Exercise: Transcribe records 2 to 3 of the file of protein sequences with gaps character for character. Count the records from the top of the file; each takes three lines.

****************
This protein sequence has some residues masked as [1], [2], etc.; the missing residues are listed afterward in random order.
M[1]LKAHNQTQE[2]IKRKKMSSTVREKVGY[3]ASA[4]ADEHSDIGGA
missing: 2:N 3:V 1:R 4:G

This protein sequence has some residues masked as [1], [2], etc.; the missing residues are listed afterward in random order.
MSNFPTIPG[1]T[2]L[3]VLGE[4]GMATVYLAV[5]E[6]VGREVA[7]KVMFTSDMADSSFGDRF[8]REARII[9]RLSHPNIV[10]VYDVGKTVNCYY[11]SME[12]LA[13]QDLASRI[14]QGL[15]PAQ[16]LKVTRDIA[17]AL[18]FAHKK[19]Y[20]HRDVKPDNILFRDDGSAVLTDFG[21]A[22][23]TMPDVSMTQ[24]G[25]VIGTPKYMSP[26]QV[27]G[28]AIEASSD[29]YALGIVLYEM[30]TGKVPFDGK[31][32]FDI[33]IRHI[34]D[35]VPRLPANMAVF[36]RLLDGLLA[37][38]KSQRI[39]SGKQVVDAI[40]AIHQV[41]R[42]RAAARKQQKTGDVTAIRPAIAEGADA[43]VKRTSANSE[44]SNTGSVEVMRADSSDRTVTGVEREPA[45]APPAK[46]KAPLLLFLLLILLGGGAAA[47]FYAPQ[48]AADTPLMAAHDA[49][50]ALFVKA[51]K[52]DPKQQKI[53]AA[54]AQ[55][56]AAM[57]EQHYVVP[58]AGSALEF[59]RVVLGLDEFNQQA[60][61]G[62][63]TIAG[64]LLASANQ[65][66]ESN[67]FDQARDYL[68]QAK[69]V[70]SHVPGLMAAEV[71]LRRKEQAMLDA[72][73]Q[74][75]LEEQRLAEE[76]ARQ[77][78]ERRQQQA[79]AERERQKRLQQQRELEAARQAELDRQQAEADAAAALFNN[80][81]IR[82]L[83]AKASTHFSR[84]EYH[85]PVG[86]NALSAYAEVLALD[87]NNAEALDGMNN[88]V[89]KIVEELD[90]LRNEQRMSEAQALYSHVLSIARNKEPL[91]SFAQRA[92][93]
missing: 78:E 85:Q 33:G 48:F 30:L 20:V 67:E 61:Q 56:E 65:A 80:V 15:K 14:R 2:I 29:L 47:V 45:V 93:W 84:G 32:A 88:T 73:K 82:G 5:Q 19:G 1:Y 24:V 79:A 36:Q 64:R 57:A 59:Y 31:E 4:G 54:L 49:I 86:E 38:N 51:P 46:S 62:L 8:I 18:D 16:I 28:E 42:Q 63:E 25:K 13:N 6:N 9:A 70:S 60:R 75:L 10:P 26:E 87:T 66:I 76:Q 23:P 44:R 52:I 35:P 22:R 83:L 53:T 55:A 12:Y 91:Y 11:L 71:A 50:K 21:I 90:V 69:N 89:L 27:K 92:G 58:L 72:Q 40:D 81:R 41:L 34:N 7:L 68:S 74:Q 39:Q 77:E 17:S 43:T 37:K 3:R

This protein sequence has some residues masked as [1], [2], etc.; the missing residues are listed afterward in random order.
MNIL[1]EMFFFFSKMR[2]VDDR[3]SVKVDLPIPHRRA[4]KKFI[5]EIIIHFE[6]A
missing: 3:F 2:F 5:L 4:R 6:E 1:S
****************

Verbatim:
This protein sequence has some residues masked as [1], [2], etc.; the missing residues are listed afterward in random order.
MSNFPTIPG[1]T[2]L[3]VLGE[4]GMATVYLAV[5]E[6]VGREVA[7]KVMFTSDMADSSFGDRF[8]REARII[9]RLSHPNIV[10]VYDVGKTVNCYY[11]SME[12]LA[13]QDLASRI[14]QGL[15]PAQ[16]LKVTRDIA[17]AL[18]FAHKK[19]Y[20]HRDVKPDNILFRDDGSAVLTDFG[21]A[22][23]TMPDVSMTQ[24]G[25]VIGTPKYMSP[26]QV[27]G[28]AIEASSD[29]YALGIVLYEM[30]TGKVPFDGK[31][32]FDI[33]IRHI[34]D[35]VPRLPANMAVF[36]RLLDGLLA[37][38]KSQRI[39]SGKQVVDAI[40]AIHQV[41]R[42]RAAARKQQKTGDVTAIRPAIAEGADA[43]VKRTSANSE[44]SNTGSVEVMRADSSDRTVTGVEREPA[45]APPAK[46]KAPLLLFLLLILLGGGAAA[47]FYAPQ[48]AADTPLMAAHDA[49][50]ALFVKA[51]K[52]DPKQQKI[53]AA[54]AQ[55][56]AAM[57]EQHYVVP[58]AGSALEF[59]RVVLGLDEFNQQA[60][61]G[62][63]TIAG[64]LLASANQ[65][66]ESN[67]FDQARDYL[68]QAK[69]V[70]SHVPGLMAAEV[71]LRRKEQAMLDA[72][73]Q[74][75]LEEQRLAEE[76]ARQ[77][78]ERRQQQA[79]AERERQKRLQQQRELEAARQAELDRQQAEADAAAALFNN[80][81]IR[82]L[83]AKASTHFSR[84]EYH[85]PVG[86]NALSAYAEVLALD[87]NNAEALDGMNN[88]V[89]KIVEELD[90]LRNEQRMSEAQALYSHVLSIARNKEPL[91]SFAQRA[92][93]
missing: 78:E 85:Q 33:G 48:F 30:L 20:V 67:E 61:Q 56:E 65:A 80:V 15:K 14:R 2:I 29:L 47:V 45:V 93:W 84:G 32:A 88:T 73:K 82:G 5:Q 19:G 1:Y 24:V 79:A 36:Q 64:R 57:A 59:Y 31:E 4:G 54:L 49:I 86:E 38:N 51:P 46:S 62:L 8:I 18:D 16:I 28:E 42:Q 63:E 25:K 13:N 6:N 9:A 70:S 60:R 75:L 10:P 26:E 87:T 66:I 76:Q 23:P 44:R 52:I 35:P 22:R 83:L 53:T 55:A 12:Y 91:Y 11:L 71:A 50:K 21:I 90:V 69:N 89:L 27:K 92:G 58:L 72:Q 40:D 81:R 41:L 34:N 7:L 68:S 74:Q 39:Q 77:E 17:S 43:T 37:K 3:R

This protein sequence has some residues masked as [1], [2], etc.; the missing residues are listed afterward in random order.
MNIL[1]EMFFFFSKMR[2]VDDR[3]SVKVDLPIPHRRA[4]KKFI[5]EIIIHFE[6]A
missing: 3:F 2:F 5:L 4:R 6:E 1:S